Sunday, October 3, 2010

Myth #1 about Breast Cancer

Since I've yet to see Jamie Hyneman put on a pink beret and take this subject on, I guess I have no choice. I'm always the one who has to do the dirty work.  I have whined innumerable times (as my husband will attest):  if I don't do it, it doesn't get done.

So, what do I want to do?  In honor of breast cancer awareness month, I figured I'd take it upon myself to make you all a little more aware about some of the myths surrounding breast cancer.

The first myth I would like to bust is the famous statistic.   You have all heard it.

1 in 8 women will get breast cancer.

Let me tell you a true story.  Somewhere this Pink October, a group of forty 20-something  women will gather, with plans to volunteer for their favorite breast cancer charity.  They will be exhorted to look around the room, and will be told in ominous tones that 1 in 8 of them will be diagnosed.  Wide-eyed with sympathy and fear, their eyes will wander from woman to woman,  wondering who the unlucky five are.

Which women will be breastless and bald in the next few years?  Will it be them?

The likely answer?


That 1 in 8 statistic is a lifetime risk statistic. 

Now, if you are age 90, sitting in your wheelchair in a nursing home dining room with 40 other 90 year old women, all of whom are hoping today is chocolate pudding day -  that's the time to look around and wonder who will get it (or has had it). That is when the famous statistic comes in to play. 

Here are some facts taken from the SEER database.  During 2002-2006, women aged 20-24 had the lowest breast cancer incidence rate, 1.4 cases per 100,000 women.  I suck at math, but it appears to me that is not 1 in 8.  (I'm not quite sure what to say about that poor .4 woman)

Women aged 75-79 had the highest incidence rate, 441.9 cases per 100,000. 

Statistics are difficult for most people to understand, but that 1 in 8 figure is really an average probability for the entire population of women over a lifetime, not a statement about individual risk.

A more meaningful number, although still not accurate individually, would be statistics by decade.  A 50-59 year old woman has a 1 in 38 chance of getting cancer, but again, that is across all spectrum of women, including those with the BRCA gene, family history, lifestyle risks, race/ethnicity, reproductive history, socioeconomic status, etc.

The older you become, the more likely you will get cancer - any kind of cancer.  Here are some breast cancer incidents by age I found from's site.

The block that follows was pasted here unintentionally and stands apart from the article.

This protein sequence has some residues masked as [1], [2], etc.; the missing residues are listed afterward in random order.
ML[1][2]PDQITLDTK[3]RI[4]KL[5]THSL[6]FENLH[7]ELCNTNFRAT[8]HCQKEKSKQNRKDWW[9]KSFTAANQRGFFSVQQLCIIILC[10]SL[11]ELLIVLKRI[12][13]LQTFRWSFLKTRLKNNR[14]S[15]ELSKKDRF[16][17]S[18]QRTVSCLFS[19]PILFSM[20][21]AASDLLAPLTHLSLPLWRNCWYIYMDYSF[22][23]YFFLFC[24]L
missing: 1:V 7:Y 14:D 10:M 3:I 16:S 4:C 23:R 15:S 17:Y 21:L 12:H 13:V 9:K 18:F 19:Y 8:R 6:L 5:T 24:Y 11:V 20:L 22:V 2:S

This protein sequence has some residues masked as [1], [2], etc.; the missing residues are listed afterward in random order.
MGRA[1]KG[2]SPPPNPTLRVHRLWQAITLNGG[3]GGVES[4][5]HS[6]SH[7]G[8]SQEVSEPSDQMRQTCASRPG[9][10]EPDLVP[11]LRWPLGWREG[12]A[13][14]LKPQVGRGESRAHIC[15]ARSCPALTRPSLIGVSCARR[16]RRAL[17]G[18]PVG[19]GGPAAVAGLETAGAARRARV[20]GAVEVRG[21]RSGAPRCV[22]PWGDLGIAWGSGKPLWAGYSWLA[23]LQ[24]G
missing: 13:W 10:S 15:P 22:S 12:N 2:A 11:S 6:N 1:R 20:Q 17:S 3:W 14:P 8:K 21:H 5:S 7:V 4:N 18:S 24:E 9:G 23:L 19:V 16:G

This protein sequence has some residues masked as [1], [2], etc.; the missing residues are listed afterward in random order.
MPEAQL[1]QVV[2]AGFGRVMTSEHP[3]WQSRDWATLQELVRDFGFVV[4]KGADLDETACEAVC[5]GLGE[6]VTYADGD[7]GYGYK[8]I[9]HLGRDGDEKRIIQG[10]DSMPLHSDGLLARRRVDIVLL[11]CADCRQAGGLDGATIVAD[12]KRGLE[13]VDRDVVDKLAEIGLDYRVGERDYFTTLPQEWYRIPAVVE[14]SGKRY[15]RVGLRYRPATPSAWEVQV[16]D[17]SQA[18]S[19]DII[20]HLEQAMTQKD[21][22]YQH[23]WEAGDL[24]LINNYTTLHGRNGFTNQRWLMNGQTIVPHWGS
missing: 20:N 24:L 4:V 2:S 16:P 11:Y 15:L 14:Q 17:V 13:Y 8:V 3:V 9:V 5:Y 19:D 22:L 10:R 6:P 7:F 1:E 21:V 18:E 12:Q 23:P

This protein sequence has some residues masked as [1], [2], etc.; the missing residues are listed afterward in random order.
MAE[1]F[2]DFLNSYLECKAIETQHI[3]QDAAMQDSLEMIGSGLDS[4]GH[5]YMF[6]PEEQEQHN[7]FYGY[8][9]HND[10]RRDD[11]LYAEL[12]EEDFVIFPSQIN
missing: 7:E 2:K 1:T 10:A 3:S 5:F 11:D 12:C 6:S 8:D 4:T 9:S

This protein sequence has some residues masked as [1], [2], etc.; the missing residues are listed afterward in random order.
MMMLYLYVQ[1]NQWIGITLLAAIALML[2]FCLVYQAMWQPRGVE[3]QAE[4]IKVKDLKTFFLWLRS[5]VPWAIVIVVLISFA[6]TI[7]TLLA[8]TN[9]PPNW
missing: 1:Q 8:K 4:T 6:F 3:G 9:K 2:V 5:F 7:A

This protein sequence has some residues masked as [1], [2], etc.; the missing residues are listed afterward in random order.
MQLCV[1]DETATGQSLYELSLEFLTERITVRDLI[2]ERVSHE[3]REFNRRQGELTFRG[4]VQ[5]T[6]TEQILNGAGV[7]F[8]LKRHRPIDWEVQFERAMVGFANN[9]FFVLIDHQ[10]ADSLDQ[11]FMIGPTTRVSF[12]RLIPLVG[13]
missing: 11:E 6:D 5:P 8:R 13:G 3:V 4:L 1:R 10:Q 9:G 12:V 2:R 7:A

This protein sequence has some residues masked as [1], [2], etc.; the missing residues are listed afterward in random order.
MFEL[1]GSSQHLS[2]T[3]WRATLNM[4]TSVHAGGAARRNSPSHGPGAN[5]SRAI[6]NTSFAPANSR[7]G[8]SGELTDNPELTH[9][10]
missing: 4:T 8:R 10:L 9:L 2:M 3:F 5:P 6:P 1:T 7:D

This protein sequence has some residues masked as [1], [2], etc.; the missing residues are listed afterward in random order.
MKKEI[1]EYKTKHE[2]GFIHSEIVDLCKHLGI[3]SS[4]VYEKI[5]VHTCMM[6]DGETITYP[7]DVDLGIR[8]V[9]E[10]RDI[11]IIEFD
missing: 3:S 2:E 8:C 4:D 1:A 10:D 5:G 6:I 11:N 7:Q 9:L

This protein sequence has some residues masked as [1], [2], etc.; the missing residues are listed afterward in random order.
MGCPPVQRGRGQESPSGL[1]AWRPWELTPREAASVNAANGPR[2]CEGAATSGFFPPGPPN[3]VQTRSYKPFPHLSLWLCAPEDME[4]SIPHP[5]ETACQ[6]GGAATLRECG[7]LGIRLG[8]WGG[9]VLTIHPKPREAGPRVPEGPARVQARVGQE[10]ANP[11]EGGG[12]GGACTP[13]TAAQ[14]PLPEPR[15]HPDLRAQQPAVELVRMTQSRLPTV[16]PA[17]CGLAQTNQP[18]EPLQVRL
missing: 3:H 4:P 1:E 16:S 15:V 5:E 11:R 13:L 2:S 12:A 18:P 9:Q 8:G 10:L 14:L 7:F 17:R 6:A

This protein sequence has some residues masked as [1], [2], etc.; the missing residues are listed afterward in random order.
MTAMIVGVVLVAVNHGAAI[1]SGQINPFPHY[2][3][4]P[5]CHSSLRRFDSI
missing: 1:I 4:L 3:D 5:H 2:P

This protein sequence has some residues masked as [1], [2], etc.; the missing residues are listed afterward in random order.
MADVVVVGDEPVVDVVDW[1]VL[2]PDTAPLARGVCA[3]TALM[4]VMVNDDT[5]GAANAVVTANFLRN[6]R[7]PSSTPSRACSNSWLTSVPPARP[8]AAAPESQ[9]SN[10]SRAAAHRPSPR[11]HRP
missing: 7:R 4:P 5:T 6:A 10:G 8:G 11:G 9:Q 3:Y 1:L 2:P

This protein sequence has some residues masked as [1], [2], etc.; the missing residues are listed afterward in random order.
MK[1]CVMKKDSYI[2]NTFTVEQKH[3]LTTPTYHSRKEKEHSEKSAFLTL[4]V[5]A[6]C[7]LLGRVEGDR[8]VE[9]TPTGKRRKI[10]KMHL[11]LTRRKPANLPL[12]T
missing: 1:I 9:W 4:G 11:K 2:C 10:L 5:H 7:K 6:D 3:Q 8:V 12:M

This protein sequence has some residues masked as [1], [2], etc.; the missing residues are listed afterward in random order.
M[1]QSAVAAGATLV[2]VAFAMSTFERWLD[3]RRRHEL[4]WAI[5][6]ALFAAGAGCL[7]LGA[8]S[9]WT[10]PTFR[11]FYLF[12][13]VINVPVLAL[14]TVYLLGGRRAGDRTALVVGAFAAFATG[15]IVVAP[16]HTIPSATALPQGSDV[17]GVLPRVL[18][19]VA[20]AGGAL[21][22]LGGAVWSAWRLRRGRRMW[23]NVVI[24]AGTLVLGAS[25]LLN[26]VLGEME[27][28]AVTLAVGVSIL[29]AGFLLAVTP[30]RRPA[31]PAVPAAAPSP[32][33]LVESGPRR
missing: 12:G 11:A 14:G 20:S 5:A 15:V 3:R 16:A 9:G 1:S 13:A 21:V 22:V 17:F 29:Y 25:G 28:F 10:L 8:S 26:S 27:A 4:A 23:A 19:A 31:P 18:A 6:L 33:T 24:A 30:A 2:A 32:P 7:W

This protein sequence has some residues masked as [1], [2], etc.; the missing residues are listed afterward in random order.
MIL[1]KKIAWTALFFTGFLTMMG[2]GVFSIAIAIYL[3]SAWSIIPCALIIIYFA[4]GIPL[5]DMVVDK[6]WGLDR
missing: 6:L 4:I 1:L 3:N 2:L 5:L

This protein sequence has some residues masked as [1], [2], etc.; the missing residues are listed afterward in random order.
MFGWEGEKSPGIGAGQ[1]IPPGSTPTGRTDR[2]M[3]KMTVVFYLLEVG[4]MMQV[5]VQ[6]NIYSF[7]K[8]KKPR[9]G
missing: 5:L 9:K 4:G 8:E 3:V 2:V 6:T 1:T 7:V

• from age 30 through age 39 . . . . . . 0.43 percent (often expressed as "1 in 233")
  • from age 40 through age 49 . . . . . . 1.44 percent (often expressed as "1 in 69")
  • from age 50 through age 59 . . . . . . 2.63 percent (often expressed as "1 in 38")
  • from age 60 through age 69 . . . . . . 3.65 percent (often expressed as "1 in 27")
Do you see how the decade risks don't match the lifetime risk statistics?

Why am I busting this myth?  Because, I think it's irresponsible to take the scariest one and use it out of context to further a cause.  Breast cancer is an awful disease, no question.  It can be a deadly disease.   We don't need to make it worse by telling lies about an individual's risk - even for a good cause.

The reason why so many woman think they have a 1 in 8 chance of getting breast cancer is most likely due to Pink October and the entire machine of "cause marketing."  Without fear and an element of danger, people would be less likely to participate in the big marketing push.  If you think you and your loved ones won't get this disease, you might not want to buy the more expensive pink cans of soup, go on the cure runs, and donate.  It's human nature - we are interested in helping when we feel it's close to us. 

Knowing human nature, some marketing guru took a lifetime risk statistic and turned it into a frightening mantra with no context, "1 out of 8 women will get breast cancer" to make it seem that cancer is right around the corner, and you could easily be next.  If you think you are next, you are more likely to help.